Rants and reactions to contemporary politics, art and culture.
Thursday, July 10, 2014
Vermont Journal II: Creemee
photograph by Hallie Cohen
The search for the perfect Creemee ends at the 1 College
Street in Burlington, Ice Cream Bob’s. You drive through the campus of the University of
Vermont and then descend right down to the shores of Lake Champlain where
paddlers launch their canoes into the water. You’ve taken some detours. Al’s French Fry’s on Route 2 advertises a Creemee, but it doesn’t seem like the real thing. It’s
has the maple coloring but not an authentic maple taste (Al’s makes up for it with its
great fries, which can accompany cheese and corn dogs). But Bob’s is the real thing and the
real thing doesn’t always require the maple coloring. It doesn’t need to oversell its
product with faux color; it’s pure whiteness is belied by the olfactory
sensations that are created. Looks can be deceiving when you’re talking creemees. Bob’s is the grail for those who are looking for the correct proportion of soft serve custard and maple syrup that make for the perfect creemee. Burlington Bay Market & Cafe on Battery Street has enough of a reputation with regard to creemees to engender controversy “Did Burlington Bay tell you they use real Vermont maple syrup?” an Ice Cream Bob’s employee is quoted as asking in “Dairy Diary: A Burlington Creemie Tour” (ThreadMagazine, 9/17/12) If you’re ever driving through main street on the Isle La Motte you will pass Island Delights which offers creemees that soar to the heights that an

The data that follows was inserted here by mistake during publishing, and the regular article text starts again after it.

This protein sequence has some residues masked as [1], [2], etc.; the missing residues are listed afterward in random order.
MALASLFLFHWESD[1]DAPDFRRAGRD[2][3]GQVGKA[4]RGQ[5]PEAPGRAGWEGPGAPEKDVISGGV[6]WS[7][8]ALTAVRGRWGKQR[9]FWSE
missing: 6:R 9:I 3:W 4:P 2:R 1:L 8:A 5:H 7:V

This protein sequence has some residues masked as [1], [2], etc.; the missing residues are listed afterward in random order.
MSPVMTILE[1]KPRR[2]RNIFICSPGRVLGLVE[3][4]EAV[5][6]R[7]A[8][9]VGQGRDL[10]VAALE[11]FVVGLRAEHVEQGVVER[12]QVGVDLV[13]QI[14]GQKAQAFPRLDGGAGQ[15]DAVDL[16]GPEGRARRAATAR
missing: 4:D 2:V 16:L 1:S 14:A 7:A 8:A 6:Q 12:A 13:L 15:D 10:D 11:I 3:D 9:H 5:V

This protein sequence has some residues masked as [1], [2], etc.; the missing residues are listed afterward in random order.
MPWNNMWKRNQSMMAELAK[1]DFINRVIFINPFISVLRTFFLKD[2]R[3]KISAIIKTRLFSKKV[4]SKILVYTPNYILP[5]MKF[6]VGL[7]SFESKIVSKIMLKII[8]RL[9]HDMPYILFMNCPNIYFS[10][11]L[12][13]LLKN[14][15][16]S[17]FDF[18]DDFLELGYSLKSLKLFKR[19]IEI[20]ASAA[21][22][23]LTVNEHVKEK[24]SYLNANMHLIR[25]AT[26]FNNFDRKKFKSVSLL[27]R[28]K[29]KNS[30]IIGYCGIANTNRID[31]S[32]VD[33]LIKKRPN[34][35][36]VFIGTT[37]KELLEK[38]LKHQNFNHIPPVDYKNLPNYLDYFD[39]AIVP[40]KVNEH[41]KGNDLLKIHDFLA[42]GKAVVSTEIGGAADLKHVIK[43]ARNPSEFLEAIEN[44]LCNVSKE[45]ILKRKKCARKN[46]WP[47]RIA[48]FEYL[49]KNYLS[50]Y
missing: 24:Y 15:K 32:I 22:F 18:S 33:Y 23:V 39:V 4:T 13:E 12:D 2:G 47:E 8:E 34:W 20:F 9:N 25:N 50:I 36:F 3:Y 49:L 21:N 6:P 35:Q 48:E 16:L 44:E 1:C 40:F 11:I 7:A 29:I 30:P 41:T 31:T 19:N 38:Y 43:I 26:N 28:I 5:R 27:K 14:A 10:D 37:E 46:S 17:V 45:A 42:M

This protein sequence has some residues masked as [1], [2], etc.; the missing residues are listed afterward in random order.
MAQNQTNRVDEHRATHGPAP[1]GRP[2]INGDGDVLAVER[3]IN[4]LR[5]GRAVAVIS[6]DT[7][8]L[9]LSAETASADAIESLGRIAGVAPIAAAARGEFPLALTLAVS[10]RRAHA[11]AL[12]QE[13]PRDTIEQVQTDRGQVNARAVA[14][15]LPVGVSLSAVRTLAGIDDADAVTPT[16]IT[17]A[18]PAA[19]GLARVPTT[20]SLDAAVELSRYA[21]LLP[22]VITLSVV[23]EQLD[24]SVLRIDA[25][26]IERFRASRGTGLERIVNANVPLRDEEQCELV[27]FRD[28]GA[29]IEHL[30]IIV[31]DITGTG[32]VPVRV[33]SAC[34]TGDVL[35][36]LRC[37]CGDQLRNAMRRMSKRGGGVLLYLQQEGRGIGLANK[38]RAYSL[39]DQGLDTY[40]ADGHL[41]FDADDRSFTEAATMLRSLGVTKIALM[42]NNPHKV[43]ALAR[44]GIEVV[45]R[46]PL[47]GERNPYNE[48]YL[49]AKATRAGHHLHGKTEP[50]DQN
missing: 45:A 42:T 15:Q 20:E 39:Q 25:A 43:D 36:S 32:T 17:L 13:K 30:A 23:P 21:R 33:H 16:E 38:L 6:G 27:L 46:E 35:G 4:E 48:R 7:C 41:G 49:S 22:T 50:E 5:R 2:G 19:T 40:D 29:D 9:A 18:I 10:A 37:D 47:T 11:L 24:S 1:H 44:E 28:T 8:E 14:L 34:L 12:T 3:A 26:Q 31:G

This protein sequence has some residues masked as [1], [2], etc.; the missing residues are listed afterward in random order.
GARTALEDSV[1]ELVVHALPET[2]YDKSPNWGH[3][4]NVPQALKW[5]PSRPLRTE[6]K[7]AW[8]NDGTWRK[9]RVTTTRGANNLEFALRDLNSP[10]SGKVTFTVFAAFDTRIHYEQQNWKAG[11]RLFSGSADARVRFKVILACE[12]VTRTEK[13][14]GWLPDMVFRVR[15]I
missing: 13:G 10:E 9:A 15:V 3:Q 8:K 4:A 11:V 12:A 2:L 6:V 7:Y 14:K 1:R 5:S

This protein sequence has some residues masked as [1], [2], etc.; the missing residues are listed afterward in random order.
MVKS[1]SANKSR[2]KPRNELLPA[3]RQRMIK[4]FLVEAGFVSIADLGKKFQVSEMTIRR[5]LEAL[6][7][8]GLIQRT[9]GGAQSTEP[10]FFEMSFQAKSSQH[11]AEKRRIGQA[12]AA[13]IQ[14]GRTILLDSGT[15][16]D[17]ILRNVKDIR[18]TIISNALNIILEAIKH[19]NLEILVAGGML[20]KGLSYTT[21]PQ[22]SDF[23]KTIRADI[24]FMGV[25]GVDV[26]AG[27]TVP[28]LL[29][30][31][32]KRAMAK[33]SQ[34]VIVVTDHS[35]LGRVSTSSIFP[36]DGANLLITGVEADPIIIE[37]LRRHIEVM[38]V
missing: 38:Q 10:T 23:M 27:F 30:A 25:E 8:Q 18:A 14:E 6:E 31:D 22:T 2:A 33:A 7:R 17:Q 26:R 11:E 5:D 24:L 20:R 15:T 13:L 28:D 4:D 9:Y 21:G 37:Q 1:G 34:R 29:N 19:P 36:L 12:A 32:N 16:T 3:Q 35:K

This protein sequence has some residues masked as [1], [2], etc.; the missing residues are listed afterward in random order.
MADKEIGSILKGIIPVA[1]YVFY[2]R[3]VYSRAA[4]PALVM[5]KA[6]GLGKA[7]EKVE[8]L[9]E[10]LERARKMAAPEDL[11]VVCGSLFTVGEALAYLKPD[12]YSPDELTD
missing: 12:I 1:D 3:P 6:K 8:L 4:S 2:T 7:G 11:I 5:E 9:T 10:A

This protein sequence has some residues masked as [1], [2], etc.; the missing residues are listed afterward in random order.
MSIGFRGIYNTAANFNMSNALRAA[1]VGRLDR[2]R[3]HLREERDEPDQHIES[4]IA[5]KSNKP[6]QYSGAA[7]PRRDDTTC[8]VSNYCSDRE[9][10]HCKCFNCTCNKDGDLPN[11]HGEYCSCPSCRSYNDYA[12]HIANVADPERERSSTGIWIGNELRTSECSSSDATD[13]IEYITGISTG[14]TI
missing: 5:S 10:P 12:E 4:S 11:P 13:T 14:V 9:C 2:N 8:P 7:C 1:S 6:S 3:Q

establishment like Bob’s achieves, but you have to be at the right place at the
right time (which means not arriving before noon on a Sunday when the latter
establishment is closed). Why all the big to do over a Creemee? Let’s just say
that once you get a taste for it, the taste never goes away and continues to
call, the Scylla and Charybdis for soft ice cream lovers cruising through Northern Vermont.
Francis Levy's debut novel, Erotomania: A Romance, was released in August 2008 by Two Dollar Radio.
His short stories, criticism, humor, and poetry have appeared in The New York Times, The Washington Post, The New Republic, The Village Voice, The East Hampton Star, The Quarterly, Penthouse, Architectural Digest, TV Guide, The Journal of Irreproducible Results, and other publications. One of his Voice humor pieces was anthologized in The Big Book of New American Humor (HarperCollins). He is presently the Co-Director of The Philoctetes Center for the Multidisciplinary Study of Imagination (philoctetes.org), where he supervises roundtable discussions on topics as varied as “The Psychology of the Modern Nation State” and “Modern Traffic Theory, Behavior, and Imagination”.